In an era of tough austerity, the needs of children and single parents are often overlooked and the first cut to go.
At the council meeting on Monday Feb. 11, Cincinnati Police Chief Blackwell unveiled the new Cincinnati police and Big Brothers / Big Sisters Boys Hope , Girls Hope 2014 series of neighborhood community basketball games will begin on Friday, February 28th . The H3 (Hoops, Heart, Hope) event will run from 5:30pm – 10pm and younger children about 8pm at Cincinnati State.
The H3 event will undergo a name change after a trademark issue with the makers of the official Hula Hoops For Hope. Cincinnati has been warned by lawyers not to use the name.
Basketball games will be for ages 14-19 and 10-14 year old children will have a Xbone basketball competition.
Other activities include life-skill training education and snacks or meals. Parents can enjoy a financial literacy or employment coaches. Uniforms and shoes are provided for 120 citywide registrations on a first come basis and certain conditions apply.
The applications for the Cincinnati Police and Boys Hope, Girls Hope H3 basketball program can be found at: http://tinyurl.com/l4cz5gw .
Children are required to attend all events week to week of the activity.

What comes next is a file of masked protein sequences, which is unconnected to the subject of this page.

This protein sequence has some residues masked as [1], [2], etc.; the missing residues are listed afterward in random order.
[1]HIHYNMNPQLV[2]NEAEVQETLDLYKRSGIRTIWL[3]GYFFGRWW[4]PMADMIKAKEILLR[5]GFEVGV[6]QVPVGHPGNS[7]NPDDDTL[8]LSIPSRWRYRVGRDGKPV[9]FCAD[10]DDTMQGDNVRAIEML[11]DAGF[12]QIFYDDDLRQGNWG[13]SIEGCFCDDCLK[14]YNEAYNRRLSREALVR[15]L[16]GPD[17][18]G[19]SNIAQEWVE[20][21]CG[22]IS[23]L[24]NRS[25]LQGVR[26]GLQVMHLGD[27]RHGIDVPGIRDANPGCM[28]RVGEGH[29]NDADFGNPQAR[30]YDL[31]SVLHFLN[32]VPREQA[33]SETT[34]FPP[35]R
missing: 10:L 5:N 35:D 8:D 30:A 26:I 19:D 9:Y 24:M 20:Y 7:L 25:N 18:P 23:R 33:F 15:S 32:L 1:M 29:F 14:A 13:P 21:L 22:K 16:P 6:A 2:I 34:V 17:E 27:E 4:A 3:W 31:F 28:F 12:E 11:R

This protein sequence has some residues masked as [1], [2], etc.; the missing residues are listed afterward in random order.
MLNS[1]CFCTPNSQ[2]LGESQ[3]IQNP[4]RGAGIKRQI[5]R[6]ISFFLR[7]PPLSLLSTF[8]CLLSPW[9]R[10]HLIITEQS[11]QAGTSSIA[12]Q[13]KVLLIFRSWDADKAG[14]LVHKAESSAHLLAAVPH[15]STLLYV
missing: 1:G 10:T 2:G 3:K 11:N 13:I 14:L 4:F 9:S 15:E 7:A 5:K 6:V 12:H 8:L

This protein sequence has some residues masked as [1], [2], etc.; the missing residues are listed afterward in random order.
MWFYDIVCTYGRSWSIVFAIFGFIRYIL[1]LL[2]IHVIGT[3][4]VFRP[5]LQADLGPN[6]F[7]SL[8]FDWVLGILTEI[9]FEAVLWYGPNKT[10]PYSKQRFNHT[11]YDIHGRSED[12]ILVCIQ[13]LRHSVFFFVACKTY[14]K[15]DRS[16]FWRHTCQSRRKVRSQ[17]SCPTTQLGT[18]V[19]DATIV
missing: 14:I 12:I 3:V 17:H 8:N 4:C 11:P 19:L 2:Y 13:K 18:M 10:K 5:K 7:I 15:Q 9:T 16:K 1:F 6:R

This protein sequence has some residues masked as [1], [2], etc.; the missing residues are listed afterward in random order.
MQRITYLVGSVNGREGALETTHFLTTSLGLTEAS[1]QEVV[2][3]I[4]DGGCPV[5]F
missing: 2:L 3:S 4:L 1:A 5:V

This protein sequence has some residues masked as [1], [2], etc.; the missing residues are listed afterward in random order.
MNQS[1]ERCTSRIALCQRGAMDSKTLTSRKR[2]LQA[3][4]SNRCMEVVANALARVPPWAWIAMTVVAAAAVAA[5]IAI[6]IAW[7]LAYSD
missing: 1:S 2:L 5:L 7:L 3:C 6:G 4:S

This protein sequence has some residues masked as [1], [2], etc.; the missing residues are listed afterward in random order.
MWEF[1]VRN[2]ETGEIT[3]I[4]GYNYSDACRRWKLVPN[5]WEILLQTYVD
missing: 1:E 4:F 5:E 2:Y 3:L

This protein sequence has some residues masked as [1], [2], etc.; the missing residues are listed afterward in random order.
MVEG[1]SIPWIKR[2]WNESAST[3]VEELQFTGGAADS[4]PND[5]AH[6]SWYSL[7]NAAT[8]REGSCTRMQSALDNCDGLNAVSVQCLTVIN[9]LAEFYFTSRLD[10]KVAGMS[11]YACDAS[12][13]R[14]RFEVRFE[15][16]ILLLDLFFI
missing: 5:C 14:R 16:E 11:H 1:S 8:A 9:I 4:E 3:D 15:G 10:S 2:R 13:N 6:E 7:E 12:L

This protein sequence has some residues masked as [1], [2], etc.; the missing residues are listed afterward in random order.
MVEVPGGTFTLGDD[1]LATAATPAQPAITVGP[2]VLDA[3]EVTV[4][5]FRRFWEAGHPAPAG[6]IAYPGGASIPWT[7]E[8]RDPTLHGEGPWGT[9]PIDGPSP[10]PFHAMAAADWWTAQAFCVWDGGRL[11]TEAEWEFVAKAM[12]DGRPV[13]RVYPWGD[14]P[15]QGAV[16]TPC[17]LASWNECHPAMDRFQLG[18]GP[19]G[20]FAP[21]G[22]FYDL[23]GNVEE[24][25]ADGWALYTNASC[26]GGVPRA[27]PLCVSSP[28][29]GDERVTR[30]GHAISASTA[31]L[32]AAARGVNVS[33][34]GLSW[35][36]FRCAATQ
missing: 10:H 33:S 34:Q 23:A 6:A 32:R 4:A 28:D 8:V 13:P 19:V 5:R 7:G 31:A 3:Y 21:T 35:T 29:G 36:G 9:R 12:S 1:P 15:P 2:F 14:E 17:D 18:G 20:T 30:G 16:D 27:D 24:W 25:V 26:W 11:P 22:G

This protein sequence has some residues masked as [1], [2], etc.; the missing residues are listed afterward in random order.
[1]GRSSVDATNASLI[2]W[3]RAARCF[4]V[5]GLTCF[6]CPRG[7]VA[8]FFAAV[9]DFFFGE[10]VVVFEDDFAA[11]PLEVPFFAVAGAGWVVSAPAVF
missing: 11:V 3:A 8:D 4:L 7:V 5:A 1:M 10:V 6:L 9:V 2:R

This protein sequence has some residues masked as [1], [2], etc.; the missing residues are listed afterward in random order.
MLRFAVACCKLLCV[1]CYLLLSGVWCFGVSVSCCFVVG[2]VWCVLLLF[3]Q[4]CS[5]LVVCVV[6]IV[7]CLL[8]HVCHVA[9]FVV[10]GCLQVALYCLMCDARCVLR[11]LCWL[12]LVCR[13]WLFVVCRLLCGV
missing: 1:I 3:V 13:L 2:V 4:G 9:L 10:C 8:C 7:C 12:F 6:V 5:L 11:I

Later this year, The First Tee Golf Program of Greater Cincinnati and Northern Kentucky will begin around spring or summer. The First Tee activities for children will teach life-enhancing skills and the game of golf. The idea focuses on nine virtues for developing great characters: honesty, integrity, sportsmanship, respect, confidence, responsibility, perseverance, courtesy, and judgment.
For more information on youth golf activities please visit: http://tinyurl.com/7fbkonq .
The costs of available CRC summer day camps are between $95/per week – $110 per week. More available here: http://tinyurl.com/qyjdhkc .
The weekly cost of CRC summer day camp screams out to the city’s leaders for the activity of children to be subsidized and built into the city’s budget. Council arguments that surround pool and summer camp funds must be taken seriously if the city expects crime to drop.
Opportunities for Cincinnati youth activities and programs should not become for those who can afford them. Since society creates anti-social behavior through poor planning, the responsibility for Cincinnati’s children begins with each of us.
If nobody good enriches those children’s lives then those children govern their own behavior. ‘Falling through the cracks’ is the term for children whose activities may be idle and for better or worse, replace good behaviors for the only available role model.
Yvette Simpson’s platform encourages a fresh look at the available opportunities for children and apply future growth on those models. Let’s hope we all can see what everyone brings to the table.